The Wright Brothers were not short-sighted, and their honor must be defended. In particular, Wilbur Wright. He was no dummy.
While doing research on the infamous brothers, I came across a quote that’s very common on the internet. The quote is this:
“No flying machine will ever fly from New York to Paris … [because] no known motor can run at the requisite speed for four days without stopping.”
The implication here is that in the early 1900’s Wilbur’s thoughts were that airplanes will never go faster or engines will never get better. How silly, you may say! He’s supposed to be a visionary and flight pioneer!
In fact, that quote is comparable to (and nearly as dumb as) the popular quote from Bill Gates about computer memory that: “640K is all the memory anybody would ever need on a computer.” – Bill Gates.
But there’s a problem: the quote has been changed and is incorrect. And oddly enough when taken in context, he was completely right for the time.
Not an Airplane
There are variations of the quote that change around the type of machine mentioned. In some places ‘flying machine’ is replaced by ‘aircraft’, and in other places ‘airplane’ (or ‘aeroplane’ to make it sound more likely for the period) are used. But these substitutes are not right.
The Wilbur quote comes from an interview he gave with the Cairo, Illinois Bulletin, on March 25, 1909. In the interview, Wilbur was not referring to an airplane at all, but rather an ‘airship’, also known as a ‘heavier-than-air’ ship, or more commonly, a blimp (or dirigible), or Zeppelin (pre-Led). In fact the statement is probably in support of the newer airplane.
Here’s the full excerpt in context:
No airship will ever fly from New York to Paris. That seems to me to be impossible. What limits the flight is the motor. No known motor can run at the requisite speed for four days without stopping, and you can’t be sure of finding the proper winds for soaring. The airship will always be a special messenger, never a load-carrier. But the history of civilization has usually shown that every new invention has brought in its train new needs it can satisfy, and so what the airship will eventually be used for is probably what we can least predict at the present.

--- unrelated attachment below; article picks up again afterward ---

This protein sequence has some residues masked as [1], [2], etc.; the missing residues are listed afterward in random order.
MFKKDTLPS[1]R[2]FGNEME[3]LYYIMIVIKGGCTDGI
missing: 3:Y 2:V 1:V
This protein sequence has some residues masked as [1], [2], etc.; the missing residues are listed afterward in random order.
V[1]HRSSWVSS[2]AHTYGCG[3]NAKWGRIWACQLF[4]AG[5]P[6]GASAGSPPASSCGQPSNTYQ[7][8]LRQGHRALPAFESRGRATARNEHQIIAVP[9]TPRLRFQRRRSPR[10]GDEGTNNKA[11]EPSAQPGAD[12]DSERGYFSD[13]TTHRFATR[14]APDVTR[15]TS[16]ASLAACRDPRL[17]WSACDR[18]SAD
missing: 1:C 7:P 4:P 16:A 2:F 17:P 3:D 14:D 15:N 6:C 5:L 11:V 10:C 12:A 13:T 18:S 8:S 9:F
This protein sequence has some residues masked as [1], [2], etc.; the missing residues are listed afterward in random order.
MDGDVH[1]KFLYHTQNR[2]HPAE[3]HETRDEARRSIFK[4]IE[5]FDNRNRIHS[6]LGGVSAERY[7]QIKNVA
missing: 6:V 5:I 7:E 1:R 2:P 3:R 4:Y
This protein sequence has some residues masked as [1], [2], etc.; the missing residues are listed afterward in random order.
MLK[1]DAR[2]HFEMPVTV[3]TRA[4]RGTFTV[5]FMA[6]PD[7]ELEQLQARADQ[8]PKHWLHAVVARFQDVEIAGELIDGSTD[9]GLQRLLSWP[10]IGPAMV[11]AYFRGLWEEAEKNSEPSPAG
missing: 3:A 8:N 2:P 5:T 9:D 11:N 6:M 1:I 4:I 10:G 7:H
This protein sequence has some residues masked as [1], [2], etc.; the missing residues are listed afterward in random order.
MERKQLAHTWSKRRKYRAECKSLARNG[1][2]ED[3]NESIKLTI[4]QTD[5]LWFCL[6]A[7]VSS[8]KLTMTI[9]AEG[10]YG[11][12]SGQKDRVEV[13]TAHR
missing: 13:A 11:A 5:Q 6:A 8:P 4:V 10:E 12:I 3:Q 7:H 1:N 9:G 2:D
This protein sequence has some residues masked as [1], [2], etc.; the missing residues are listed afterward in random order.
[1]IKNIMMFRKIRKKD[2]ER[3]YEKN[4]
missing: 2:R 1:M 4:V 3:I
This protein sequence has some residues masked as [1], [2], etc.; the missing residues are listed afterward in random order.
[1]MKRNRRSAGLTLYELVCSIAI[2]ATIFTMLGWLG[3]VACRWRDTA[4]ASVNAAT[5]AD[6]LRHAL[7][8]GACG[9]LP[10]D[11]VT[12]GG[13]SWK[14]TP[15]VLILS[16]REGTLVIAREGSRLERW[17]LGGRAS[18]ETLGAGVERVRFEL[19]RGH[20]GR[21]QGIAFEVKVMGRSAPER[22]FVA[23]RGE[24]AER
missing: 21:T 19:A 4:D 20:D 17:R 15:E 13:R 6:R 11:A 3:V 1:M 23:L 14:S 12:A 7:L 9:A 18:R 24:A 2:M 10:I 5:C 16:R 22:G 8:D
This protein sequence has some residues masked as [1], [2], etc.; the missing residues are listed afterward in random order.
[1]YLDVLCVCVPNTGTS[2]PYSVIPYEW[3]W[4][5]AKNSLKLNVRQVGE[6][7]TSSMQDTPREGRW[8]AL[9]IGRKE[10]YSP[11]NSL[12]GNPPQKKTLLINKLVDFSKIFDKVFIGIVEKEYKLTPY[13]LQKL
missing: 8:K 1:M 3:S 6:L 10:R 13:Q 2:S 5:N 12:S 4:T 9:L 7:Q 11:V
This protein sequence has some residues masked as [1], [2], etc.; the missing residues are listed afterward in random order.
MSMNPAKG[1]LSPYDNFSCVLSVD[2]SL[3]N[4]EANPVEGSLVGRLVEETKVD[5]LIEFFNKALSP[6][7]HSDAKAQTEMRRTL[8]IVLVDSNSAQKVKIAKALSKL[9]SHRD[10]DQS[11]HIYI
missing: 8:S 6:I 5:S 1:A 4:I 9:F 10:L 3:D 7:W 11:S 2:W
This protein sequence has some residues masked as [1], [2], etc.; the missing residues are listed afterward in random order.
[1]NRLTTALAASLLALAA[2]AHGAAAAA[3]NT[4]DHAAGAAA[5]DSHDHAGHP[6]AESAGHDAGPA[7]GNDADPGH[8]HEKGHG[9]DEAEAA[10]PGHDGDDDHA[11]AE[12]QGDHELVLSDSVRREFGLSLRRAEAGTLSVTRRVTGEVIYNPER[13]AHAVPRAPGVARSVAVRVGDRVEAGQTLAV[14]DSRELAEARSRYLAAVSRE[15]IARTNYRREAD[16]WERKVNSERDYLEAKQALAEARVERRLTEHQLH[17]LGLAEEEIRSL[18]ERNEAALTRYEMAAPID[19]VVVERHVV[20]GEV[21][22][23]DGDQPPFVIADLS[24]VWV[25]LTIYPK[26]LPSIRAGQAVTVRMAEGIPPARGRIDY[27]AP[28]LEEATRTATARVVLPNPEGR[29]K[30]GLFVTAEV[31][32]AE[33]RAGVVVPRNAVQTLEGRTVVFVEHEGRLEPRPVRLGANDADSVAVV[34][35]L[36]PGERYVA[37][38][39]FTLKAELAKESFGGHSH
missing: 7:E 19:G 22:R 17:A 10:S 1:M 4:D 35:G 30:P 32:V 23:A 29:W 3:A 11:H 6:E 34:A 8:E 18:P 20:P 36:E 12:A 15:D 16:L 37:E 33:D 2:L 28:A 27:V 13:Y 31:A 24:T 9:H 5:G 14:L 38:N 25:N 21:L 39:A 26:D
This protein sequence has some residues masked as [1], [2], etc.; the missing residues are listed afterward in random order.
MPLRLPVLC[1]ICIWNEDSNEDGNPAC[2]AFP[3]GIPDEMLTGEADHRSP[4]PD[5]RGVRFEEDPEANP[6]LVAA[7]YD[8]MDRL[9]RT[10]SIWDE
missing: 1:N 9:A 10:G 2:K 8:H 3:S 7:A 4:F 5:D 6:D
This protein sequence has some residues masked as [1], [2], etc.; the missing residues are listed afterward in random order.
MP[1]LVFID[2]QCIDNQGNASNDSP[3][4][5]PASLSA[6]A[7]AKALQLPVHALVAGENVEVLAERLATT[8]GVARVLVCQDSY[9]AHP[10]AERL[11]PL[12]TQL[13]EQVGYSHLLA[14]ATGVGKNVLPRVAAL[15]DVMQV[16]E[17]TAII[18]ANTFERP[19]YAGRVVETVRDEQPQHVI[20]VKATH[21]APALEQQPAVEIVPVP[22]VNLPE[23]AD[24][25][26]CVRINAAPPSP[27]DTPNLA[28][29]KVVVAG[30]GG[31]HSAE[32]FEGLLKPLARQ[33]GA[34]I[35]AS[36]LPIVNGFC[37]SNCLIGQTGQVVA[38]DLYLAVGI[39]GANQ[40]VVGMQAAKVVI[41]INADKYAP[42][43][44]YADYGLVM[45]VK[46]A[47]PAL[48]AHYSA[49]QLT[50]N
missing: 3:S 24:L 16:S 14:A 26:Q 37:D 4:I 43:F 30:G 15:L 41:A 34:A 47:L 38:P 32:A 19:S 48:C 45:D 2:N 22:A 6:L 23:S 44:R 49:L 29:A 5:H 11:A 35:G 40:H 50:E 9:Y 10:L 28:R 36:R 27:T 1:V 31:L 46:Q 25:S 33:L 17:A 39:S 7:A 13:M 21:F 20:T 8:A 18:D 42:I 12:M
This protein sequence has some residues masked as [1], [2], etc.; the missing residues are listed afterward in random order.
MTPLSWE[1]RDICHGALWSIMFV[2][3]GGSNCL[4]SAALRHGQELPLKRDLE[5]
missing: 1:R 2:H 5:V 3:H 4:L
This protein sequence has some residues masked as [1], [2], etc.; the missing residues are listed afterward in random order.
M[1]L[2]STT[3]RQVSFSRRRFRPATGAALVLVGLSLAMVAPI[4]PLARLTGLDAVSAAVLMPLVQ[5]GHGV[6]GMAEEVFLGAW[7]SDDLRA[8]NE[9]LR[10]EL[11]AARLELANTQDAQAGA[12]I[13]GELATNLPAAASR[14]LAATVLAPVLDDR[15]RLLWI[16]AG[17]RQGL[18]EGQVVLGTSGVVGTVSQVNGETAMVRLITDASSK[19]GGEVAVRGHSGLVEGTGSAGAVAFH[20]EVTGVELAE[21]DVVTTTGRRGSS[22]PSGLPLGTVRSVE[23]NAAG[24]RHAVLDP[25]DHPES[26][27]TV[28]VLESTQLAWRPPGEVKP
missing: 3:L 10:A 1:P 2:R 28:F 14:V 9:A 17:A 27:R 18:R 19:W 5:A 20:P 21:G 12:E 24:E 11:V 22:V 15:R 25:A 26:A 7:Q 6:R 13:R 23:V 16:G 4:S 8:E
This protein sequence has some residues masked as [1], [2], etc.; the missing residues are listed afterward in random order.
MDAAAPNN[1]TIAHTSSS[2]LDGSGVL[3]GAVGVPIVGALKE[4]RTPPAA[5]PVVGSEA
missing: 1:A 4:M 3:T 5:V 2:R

–Wilbur in the Cairo, Illinois Bulletin, March 25, 1909
Link to the source from the Smithsonian here.
Again the keyword: ‘airship‘. With airships, the motors had to run nearly100% of the time when not tethered (given the wind conditions), lest the craft drift off course. And to make any forward headway if the wind was not in one’s favor, the engines must have been used constantly during transit. The statement above is apt in regards to the technology at the time.
All airship motors then were early gas or diesel engines (with the exception of one instance of an electric motor). They were very prone to breaking and wear from even a low number of run hours. Not to mention the fact that the quantity of fuel that would have been necessary for transatlantic travel was probably prohibitive. In the interview, the quoted ‘four days’ is the time such a craft would likely have taken to make the crossing, if it had been feasible.
Not The Only One
Back to Bill Gates, he’s mis-quoted too. The supposed gaff above by Wilbur Wright, led me to look into the Gates quote as well before making the comparison here. And sure enough, according to a Wired de-bunkery piece on the subject, Gates claims never to have said it. Now, one presumes that of course he would claim not to have said it in hindsight, but Wired found no legitimate direct source that correctly attributes that quote to him. And Gates himself, in response to the question about the quote, said the following which is probably true: “No one involved in computers would ever say that a certain amount of memory is enough for all time.”
Fair enough Bill. Integrity is now fully restored.